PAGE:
Writing in more than one genre leaves fans unsure about each purchase and even a little confused sometimes. They need to check what genre it is before they buy and while they love one of my books they may only like elements of others. I know this happens because I had a conversation, only last Sunday with a fan. He loves fantasy and tried my sci-fi book because he liked the fantasy stuff. He didn’t like it as much and he won’t even touch my historical adventure novels. To him I’ve wasted my time writing those (he didn’t actually come out and say that last bit and I’m not sure he’d even go so far as to think it, but it’s essentially true).

But the problem is, a lot of my story ideas are inspired by some kind of revelation and often they only fit in the genres and scenarios they came to me in. If I choose to write in only one genre, I wouldn’t be writing two-thirds of the ideas that come about as a result of storytelling being my calling.

When I pick a new idea, the first a formost decision is what ‘feels’ like it needs to be written next. Which one is it the right time for, regardless of how it fits with what I’ve already got (sometimes I get a nudge one way or another and sometimes I don’t but I always check before deciding with any other method). For now, both my sci-fi and my fantasy feel like they need to be written. There’s lots of great ‘moments’ in those characters lives that keep bugging me to be told. So I imagine that for the next little while I’ll be alternating between those two series. But that doesn’t mean I won’t ever write another historical adventure. I’ve got some more ideas for them, just right now they aren’t bugging me to write them.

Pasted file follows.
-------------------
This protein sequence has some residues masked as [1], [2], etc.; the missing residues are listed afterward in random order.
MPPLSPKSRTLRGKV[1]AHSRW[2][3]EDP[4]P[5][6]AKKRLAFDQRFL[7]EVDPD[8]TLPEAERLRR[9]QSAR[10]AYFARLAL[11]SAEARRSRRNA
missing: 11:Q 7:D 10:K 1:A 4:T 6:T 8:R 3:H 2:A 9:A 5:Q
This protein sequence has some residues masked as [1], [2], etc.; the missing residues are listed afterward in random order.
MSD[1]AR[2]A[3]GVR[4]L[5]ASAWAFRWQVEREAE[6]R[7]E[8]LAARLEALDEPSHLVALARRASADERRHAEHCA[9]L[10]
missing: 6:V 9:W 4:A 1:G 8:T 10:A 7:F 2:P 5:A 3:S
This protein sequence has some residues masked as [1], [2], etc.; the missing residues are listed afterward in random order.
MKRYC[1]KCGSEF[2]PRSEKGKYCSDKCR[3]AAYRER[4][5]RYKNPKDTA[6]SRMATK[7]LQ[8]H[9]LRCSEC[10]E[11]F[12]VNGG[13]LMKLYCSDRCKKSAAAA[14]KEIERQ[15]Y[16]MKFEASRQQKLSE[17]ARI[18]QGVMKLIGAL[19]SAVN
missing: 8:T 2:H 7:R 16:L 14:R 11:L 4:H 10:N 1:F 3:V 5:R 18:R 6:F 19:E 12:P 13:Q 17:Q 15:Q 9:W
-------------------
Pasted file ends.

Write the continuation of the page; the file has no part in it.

So I’m writing in more than one genre and I’ll continue to do so despite the fact that this decision is proving detrimental to my career, at least in the short term, because for me, telling stories is about so much more than how many I can sell and how much money I can make. It’s about telling the right story at the right time so it’s relevant to my readers, no matter how few.

Writer’s block

I’ve been asked quite a few times what I think of writer’s block and how often I get it so I thought I’d post about it on my blog.

I don’t actually believe in writer’s block as such. I actually just think one of two things happens. We either get worn out creatively and need to recharge our memory banks with experiences or we get distracted too easily. Both can slow down a writing schedule alone but when both strike together it can pretty much kill a well planned schedule. I know that from first hand experience. As I write this I’m actually struggling with both. My creative capacity feels dry and I just don’t seem to have any motivation to ignore the many distractions trying to get my attention.

Today I want to talk about ways to refill that creative well and get the new ideas and juices flowing again.

The first thing I try when struggling is a good old fashioned walk. I know where all the good walks are near my house for good and bad weather. I also find walking to a coffee shop can help but sometimes it’s just good to get out the house and let the brain dwell on anything else it might want to process before it can get back to my complicated plots and character’s lives. The sunshine is also really good and stops me appearing quite such a pasty faced geek.

If that doesn’t work I’ll take a day or two off and indulge in all my hobbies. Anything that might put ideas into the pot, like reading books, watching films and playing computer games. It’s important that there is inspiration coming into the mix and fresh ideas so I usually find this is a good time to read, watch or play something a bit more out there and different to my usual fare.